The city has had preliminary discussions about making City Hall on North Dixie Highway a one-stop shopping-like destination where residents can handle all city business.
“There hasn’t been any final details on it,” Mayor Pam Triolo said. “There has been a wish from staff for a long time to have a one-stop shop, which is basically where people can do everything they need all in one location.”
Right now, to pay a utility bill, residents must go the City Hall Annex on Lake Avenue and Federal Highway. Lake Worth Beach decals can be bought there and parking tickets can be paid at that site.
For someone seeking a building permit or who is dealing with a code issue, they must go to the Department of Community Sustainability on 2nd Avenue North.
“It’s confusing to people,” Triolo said.
Triolo said the city would like to mirror such cities as Palm Springs and Riviera Beach, where residents can handle city business at one site.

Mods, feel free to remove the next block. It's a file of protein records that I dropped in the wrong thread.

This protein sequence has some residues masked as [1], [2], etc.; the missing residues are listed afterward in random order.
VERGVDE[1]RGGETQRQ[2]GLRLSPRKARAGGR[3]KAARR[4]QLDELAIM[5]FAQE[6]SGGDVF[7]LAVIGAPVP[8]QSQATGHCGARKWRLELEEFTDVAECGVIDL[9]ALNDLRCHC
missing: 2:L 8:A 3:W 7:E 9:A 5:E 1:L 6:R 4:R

“If they don’t have everything in one building, they have it in several buildings that are near each other,” Triolo said. “Other governments have brand new facilities where you can park in one place and walk to where you need to go.”
Triolo said there has been some talk about using the Lake Worth Community Redevelopment Agency-owned building on 1000 Lake Avenue that’s across the street from City Hall for city business.
“But I don’t know if that’s enough space,” Triolo said.
The 14,381-square-foot building has been vacant for years and needs to be restored, Triolo said.
Triolo said staff has been grumbling for some time about getting new digs.
“Public Works is working out of a trailer in a building that’s not the greatest,” Triolo said. “The utilities department is fine, but all the other functions of the city are winging it. This has mostly been motivated by need. The need always comes up when we have to improve our facilities.”
The city recently revamped the community sustainability’s space, making it larger and what the city hopes is more user friendly.
Nothing is imminent for City Hall, with Triolo saying staff will have to craft a comprehensive plan that must be brought before city commissioners. That could be done this year or early next, Triolo said.
Then, of course, there’s the issue of how the city is going to pay for the plan.
“We would have to find the dollars to do it,” Triolo said.